Is it ethical to post your cat online? That’s something I’m absolutely not qualified to fully assess, but there are some general areas we can explore together.  When I take a photo of Bilbo, it’s generally taking a photo of something he’s doing already, with some exceptions. Whether it’s with him peacefully asleep or storming about demanding his dinner, generally his photos are descriptive rather than of prescribed activity. It’s his everyday life. A number of people responding to my survey said they did worry about the wellbeing of the cats on Cat Twitter, and wanted to know they were happy, as healthy as possible, and enjoying their time online. There will always be a spectrum of what pet owners find acceptable for interacting with cats – you quickly discover this when yours has a decently big following on Twitter. There’s one guy who’s adamant that anytime Bilbo yells, he’s trying to say he needs to go to the vet. There’s also a large spectrum of what cats themselves tolerate or enjoy – some cats hate being cuddled, whereas my own boy is the opposite. Bilbo has a thing for armpits. And will cuddle anyone I’m friendly with. Some cats are fine with wearing a bowtie, whereas others will give you an armdectomy for even suggesting it. Generally, Cat Twitter account owners keep their content within the bounds of what’s comfortable for the cat, with perhaps the exception of when they’re being introduced to new toys, equipment, or foods. I’ve seen relatively few examples of cats being distressed, and fewer still of cats being repeatedly distressed – cat fans on the internet are usually quick to raise alarms about cat discomfort. This is perhaps predictable – most account owners who responded to me said they shared their cats with the world because they loved them so much, and wanted to share that love with the world. The idea of hurting Bilbo to get Twitter numbers is vile to me, and this seems to be shared with at least the great majority of Cat Twitter users.

Respondents to my follower survey also expressed concern for the owners of the cats. Accounts can blow up quickly, and like my own experience, often to a much greater following than your personal account ever had. This introduces new stressors to owners, like unwanted messages and attention, “extremely helpful advice” about their cats, and infighting among their cat’s fans. Although the vast majority of account owners said they found Cat Twitter very helpful and positive for them, many worried about that increased attention, and especially about the number of highly emotional and grieving messages they were receiving. This wasn’t a request that they stop, just a worry about there being large spikes in numbers received. Again, this is a problem with having a large Twitter account generally, but the removal of a human being being directly attached to the account perhaps allows people to be a bit more free with their expression of emotions where they wouldn’t be as candid with an account with a person’s face attached.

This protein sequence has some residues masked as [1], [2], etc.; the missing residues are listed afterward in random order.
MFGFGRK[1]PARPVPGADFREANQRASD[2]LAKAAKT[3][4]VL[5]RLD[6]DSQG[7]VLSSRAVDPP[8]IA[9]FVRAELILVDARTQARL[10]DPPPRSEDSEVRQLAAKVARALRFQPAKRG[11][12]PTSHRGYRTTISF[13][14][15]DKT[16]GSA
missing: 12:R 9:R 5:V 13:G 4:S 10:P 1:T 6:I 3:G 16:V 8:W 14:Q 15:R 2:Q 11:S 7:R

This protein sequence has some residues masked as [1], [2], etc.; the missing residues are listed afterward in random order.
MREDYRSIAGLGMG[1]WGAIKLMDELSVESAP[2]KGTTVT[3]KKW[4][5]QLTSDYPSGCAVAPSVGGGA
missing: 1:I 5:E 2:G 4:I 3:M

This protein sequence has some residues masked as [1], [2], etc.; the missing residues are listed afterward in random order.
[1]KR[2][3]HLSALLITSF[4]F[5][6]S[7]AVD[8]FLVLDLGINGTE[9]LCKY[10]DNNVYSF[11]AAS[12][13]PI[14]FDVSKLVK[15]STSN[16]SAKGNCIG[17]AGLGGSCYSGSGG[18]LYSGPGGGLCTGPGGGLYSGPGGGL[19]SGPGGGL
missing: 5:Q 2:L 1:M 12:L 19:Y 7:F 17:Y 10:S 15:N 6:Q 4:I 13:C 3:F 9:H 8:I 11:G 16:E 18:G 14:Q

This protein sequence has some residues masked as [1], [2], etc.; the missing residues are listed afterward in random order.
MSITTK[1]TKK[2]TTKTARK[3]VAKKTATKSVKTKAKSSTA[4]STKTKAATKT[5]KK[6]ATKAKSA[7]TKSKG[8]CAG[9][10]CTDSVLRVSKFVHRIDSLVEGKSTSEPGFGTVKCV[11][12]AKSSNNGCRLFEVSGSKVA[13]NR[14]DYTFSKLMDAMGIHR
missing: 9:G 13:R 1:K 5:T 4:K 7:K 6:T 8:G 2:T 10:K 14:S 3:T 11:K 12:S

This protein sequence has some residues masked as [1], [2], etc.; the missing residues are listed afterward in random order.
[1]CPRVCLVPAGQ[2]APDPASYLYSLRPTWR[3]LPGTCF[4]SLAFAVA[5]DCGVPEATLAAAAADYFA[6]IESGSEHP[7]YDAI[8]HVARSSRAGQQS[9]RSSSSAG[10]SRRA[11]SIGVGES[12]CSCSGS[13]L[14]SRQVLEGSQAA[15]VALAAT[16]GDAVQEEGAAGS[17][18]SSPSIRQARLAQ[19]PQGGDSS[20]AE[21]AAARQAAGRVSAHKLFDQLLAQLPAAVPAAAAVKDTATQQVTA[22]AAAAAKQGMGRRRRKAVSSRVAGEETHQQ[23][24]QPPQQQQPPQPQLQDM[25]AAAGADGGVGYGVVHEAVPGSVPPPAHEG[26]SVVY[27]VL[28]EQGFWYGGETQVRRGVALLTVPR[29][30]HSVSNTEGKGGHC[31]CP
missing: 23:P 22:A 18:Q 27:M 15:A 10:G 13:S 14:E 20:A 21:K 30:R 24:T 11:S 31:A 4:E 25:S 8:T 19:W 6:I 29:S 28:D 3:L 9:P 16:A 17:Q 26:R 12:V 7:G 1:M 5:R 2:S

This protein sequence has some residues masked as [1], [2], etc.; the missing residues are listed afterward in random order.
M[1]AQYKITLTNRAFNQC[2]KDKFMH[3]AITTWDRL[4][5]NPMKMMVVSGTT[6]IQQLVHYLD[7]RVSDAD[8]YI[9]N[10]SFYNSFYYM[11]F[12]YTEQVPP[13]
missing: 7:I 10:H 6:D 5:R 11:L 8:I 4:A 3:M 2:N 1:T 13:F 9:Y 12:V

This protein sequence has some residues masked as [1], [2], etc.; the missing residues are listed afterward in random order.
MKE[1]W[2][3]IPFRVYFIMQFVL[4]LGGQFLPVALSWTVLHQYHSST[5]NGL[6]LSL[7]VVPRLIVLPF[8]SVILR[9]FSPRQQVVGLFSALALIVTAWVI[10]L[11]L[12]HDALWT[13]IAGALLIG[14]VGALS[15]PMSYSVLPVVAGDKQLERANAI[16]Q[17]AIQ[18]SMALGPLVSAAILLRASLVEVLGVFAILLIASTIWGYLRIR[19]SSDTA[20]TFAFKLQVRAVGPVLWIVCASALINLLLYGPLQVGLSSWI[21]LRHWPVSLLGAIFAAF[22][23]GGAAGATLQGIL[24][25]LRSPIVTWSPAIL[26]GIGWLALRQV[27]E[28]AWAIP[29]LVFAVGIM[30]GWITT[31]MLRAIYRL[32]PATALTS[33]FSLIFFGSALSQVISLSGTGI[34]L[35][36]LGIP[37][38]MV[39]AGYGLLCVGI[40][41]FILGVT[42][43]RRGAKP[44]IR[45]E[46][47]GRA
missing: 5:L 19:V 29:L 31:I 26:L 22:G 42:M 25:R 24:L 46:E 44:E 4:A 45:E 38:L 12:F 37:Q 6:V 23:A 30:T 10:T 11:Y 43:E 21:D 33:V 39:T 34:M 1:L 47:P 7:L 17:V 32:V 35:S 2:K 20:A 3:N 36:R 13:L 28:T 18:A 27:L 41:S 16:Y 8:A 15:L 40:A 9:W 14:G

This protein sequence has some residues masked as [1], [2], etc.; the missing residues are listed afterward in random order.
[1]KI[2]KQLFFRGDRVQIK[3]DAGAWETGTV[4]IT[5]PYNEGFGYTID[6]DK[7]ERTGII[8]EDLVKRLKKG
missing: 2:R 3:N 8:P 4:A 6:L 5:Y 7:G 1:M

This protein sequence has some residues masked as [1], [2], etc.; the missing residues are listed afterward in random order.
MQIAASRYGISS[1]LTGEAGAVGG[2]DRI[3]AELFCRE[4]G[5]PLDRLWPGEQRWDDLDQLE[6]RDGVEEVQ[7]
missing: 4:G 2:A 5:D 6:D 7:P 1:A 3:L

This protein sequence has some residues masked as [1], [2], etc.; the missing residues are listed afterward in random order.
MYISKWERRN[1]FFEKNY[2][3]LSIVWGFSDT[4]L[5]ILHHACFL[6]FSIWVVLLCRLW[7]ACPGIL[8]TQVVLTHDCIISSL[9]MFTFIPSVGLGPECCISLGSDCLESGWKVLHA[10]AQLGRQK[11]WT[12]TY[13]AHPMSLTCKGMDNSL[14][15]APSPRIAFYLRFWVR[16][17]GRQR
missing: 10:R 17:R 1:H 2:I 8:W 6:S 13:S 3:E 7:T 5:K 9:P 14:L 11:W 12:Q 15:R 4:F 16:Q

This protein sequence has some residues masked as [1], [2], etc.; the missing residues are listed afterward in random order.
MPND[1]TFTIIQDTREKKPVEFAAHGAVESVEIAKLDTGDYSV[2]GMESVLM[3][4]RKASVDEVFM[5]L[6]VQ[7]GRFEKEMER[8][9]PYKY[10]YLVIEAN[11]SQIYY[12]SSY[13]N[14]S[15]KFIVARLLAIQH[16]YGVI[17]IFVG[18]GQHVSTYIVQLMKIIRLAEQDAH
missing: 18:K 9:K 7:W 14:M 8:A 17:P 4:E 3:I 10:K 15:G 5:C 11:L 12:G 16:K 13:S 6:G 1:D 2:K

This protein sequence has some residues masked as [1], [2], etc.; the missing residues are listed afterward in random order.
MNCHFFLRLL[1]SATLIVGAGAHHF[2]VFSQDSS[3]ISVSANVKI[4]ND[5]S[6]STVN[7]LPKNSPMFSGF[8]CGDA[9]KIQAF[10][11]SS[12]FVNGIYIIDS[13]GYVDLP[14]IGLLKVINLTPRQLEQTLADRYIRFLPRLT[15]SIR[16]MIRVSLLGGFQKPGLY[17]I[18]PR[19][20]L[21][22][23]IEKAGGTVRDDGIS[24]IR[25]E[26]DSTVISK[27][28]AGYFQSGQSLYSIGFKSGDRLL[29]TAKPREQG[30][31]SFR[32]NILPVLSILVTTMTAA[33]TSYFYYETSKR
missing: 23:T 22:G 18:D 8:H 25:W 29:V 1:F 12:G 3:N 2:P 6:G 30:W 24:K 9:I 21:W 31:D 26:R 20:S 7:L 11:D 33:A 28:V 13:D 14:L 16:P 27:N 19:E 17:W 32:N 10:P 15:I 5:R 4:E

Is it ethical to sell cat merch? Within the bounds of whether selling anything is ethical under capitalism, most accounts with merchandising are run by marginalised people, and mostly by folks well under their locale’s average income. It’s much easier to establish production standards with local companies, but an account owner said they worried about using large merchandising companies as they couldn’t establish what conditions they were produced in. This is definitely an ethical conflict that isn’t easy to get comfortable with if sticker revenue pays for the roof over your head every month. I know that dilemma well.

Finally on ethics, having a large online following inevitably fosters power dynamics between large and small accounts, and particularly when communicating with followers directly. Cat account owners generally said they were very careful with interactions with followers, and with the content they put out, and this is generally evident in the culture that surrounds Cat Twitter and its audience. Is it ethical to open but not answer emotional direct messages from followers in mourning despite you not having the energy or time to deal with dozens of messages at a time? This is something I personally struggle with a lot, and it’s certainly something that Twitter as a whole doesn’t really have an answer for right now. A heart emoji is better than nothing, but is it living up to your duty of care when people don’t have access to support elsewhere in their lives? Answers on a postcard please.

Parasocial Relationships